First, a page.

Queensland State Schools

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Queensland State Schools are schools that are part of the Queensland, Australia. State Government provided universal free education system.

Primary Schools cater for Preparatory Year (Prep or PY) and Years 1 to 6 (covering students from 5 to 12 years). PY, Years 1, 2 and 3 are sometimes known as Infants. High schools cater for Years 7 to 12. There have also been a few schools, usually in extremely remote areas, that provide Years PY to 10 (Hightop Primary Schools)

State education system[edit]

Queensland, Australia has an extensive State education system, which are free to attend and open to all residents, administered by and funded through a Queensland State Government Department now known as Education Queensland and is also responsible for Training and the Arts. Although the basic education of the students is free, fees may be levied for extra goods and services such as text books, participation in sporting carnivals, school photos and magazines. Parents may also be asked for voluntary donations to improve the level of facilities at the school (e.g. more computers). Parents are within their rights to decline to pay these additional amounts, but there is often pressure to pay, including from the child if they perceive they are not receiving benefits that other children have. In cases of financial hardship, it may be possible to have the fees waived.[1][2]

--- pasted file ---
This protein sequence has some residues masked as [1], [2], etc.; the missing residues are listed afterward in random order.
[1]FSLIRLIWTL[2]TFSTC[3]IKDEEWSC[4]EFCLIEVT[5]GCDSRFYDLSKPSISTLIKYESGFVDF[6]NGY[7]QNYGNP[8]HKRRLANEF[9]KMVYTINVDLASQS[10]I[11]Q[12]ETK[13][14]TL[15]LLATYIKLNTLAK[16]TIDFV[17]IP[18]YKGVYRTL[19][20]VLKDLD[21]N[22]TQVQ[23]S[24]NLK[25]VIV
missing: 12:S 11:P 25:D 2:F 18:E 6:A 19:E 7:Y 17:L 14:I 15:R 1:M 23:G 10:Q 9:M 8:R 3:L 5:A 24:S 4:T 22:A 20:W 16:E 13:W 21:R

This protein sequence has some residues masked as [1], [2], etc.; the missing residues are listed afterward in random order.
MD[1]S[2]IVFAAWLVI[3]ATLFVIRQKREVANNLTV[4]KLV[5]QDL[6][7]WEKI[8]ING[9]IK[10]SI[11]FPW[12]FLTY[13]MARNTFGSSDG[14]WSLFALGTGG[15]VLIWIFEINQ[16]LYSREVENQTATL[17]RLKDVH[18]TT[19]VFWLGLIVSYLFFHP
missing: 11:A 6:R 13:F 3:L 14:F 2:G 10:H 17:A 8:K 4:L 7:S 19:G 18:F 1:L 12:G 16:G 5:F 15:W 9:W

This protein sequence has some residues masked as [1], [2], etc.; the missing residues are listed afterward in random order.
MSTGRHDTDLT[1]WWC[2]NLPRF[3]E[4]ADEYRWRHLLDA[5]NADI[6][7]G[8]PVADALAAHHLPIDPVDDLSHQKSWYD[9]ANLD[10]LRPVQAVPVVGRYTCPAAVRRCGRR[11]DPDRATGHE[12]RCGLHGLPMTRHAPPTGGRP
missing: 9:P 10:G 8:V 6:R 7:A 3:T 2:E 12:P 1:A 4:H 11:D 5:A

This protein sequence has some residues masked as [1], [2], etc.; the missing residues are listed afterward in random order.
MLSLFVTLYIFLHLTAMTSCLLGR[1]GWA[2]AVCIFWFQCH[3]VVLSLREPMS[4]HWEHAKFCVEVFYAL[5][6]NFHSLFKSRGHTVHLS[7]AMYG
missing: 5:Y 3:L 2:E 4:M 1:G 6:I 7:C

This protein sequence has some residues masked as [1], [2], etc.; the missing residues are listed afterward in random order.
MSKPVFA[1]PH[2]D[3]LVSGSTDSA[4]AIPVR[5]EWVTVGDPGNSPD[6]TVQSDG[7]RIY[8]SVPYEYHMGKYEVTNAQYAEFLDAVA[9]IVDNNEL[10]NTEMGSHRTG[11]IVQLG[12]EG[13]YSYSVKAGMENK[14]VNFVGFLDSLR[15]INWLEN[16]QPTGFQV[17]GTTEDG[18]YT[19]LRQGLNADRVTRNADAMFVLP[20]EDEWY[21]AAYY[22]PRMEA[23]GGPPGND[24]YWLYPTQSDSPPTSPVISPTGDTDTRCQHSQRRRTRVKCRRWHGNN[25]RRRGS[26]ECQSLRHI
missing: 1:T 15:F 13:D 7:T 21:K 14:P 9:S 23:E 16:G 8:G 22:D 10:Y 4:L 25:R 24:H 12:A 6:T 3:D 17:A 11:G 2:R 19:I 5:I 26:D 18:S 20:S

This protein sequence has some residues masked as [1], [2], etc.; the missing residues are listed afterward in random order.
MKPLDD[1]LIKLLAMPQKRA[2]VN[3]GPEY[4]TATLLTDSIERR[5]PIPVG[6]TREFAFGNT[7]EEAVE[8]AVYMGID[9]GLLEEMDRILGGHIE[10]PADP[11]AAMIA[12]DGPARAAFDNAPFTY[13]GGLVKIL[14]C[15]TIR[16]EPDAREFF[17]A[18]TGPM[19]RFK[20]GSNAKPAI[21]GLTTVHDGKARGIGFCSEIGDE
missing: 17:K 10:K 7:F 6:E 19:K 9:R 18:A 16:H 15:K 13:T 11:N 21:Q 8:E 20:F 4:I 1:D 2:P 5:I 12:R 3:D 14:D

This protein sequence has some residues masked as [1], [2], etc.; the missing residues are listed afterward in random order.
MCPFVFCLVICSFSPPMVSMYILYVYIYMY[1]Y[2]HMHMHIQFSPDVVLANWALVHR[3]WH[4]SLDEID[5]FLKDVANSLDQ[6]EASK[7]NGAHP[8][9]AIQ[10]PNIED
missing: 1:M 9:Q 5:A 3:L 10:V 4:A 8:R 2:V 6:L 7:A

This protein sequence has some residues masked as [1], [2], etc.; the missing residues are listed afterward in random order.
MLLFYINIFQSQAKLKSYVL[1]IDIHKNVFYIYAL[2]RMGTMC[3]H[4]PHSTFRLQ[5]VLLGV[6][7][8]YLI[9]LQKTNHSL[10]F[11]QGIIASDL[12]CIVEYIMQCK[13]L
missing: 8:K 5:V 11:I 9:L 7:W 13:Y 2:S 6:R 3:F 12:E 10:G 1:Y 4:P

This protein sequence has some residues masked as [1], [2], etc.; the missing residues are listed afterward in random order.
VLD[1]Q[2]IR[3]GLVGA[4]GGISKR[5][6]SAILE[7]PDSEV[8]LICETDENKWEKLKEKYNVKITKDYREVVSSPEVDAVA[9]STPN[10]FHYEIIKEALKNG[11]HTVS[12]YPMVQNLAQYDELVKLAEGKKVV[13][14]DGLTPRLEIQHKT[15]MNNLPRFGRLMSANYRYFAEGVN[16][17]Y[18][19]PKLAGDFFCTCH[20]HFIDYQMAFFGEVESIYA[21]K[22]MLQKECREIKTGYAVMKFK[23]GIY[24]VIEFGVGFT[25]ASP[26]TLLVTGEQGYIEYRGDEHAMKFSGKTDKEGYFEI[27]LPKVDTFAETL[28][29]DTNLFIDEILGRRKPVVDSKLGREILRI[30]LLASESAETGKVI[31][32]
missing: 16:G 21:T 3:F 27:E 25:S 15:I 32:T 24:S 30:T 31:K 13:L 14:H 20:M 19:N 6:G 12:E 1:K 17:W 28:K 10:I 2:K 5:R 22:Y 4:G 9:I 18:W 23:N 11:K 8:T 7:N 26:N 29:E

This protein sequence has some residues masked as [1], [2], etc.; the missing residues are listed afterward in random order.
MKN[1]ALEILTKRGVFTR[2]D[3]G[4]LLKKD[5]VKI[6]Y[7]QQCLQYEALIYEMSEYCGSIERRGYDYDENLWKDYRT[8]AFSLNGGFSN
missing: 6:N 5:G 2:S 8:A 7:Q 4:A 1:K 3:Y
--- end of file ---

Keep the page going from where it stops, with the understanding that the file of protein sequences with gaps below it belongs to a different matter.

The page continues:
The system consists of Primary Schools (see below), High Schools, Special Schools (catering to the needs of those with physical and intellectual handicaps severe enough to preclude mainstreaming) and the Correspondence/Remote support service.

The Queensland system of State School schools grew out of the National Schools program, the first of which in Queensland was established in 1850 in Warwick, funded by the New South Wales government. Other national schools such as that at Drayton soon followed. After Queensland was declared independent of New South Wales in 1859, it assumed responsibility for Schools. In 1870, State Schools became free, and with the Education Act of 1875, provided for free and compulsory education in State schools for all Queenslanders.


In April 2013, Queensland education minister John-Paul Langbroek announced that school principals will be given the right to send unruly students to Saturday detention, in a bid to reduce bad behaviour across Queensland's state schools.[3][4]

Primary schools[edit]

Primary schools tend to be more numerous and smaller than High Schools in the Queensland State education system. Primary Schools rely strongly on the support and fundraising of their P&Cs (Parents and Citizens Associations).

Primary Schools in the Education Queensland system are normally named Suburb/Locality/Town/District State School. Unlike some other schooling systems, State Schools in Queensland are normally not (re)named to commemorate significant individuals or historic events.

See also[edit]


  1. ^ "State Education Fees". Department of Education and Training. Archived from the original on 16 October 2016. Retrieved 16 October 2016. 
  2. ^ Ludbrook, Robert. "Children's rights in school education". Australian Institute of Family Studies. Australian Government. Archived from the original on 16 October 2017. Retrieved 16 October 2017. 
  3. ^ Qld school kids face Saturday detentions, The Australian, 28 April 2013
  4. ^ Saturday detention for naughty kids, 7NEWS YouTube channel, 22 February 2014

External links[edit]